From this table we can see how much more the employer has to pay versus the employee, anywhere from 2.5 to 5 times as much.  Remember that these amounts represent only the current fiscal year's contribution.  Past years' contributions would be lower as employer contribution rates have been increasing annually, but future years are likely to be higher than the FY 2014 rate.  For an employer that currently counts sick and vacation leave sell back as pensionable, we can begin to see some pretty large amounts that could be clawed back from PSPRS, depending on the contribution rate and the aggregate sick leave sold back.  If 400 members, approximately 10%, of Phoenix Police and Fire members are selling back an average of $3,000 a year in sick and vacation leave, this would be over $400,000 in pension contributions that could be refunded to the City of Phoenix.  Going back five years, this is around $2 million that could be returned to a city currently dealing with a budget deficit.  This would be in addition to savings going forward on all future sick and vacation leave sold back.

With Arizona's two largest cities having budget deficits, how attractive is this found money going to be if, and most likely when, the Goldwater Institute wins its lawsuit?  Tucson's City Attorney has declared sick and vacation sellback non-pensionable, and as Councilmember Kozachik writes, the City of Tucson has already changed its policy.  I would see it as almost a legal requirement that they pull those excess contributions back and request that PSPRS refund employees their excess contributions as well.  What it comes down to is that types of income are either pensionable or not.  If the policy can change arbitrarily, then employees' income will never be safe.  What if they decide later to not count overtime as pensionable?  Will all the contributions paid on past overtime be forfeited into PSPRS?  Neither employers (i.e. taxpayers) nor employees ever agreed to donate money to PSPRS, which is essentially what they would be doing if they were forced to relinquish past contributions on income that was later declared non-pensionable.  This would certainly be a great way to eliminate funding shortfalls in PSPRS but not right or fair.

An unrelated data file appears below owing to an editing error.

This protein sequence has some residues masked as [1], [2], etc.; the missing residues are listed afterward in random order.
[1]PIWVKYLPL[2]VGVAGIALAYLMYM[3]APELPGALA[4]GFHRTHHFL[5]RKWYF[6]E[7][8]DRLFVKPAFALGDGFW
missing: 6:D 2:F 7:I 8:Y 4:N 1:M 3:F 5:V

In the end, this issue raises a lot of questions.  What would clawing back this money do to an employer's PSPRS funding level and annual required contribution?  Will there be long-term savings to employers that more than offset short-term costs?  How does this affect those working on their high-three years? What about those who have already DROPped?  Will they have their final pensions recalculated and their DROP payouts correspondingly downsized?  Who (else) is going to sue (because someone always does)?  This post really only deals with the issue of what is fair and right, so I have no answers to these questions.  I guess this is why Councilmember Kozachik called his post "Tangled Pension Web."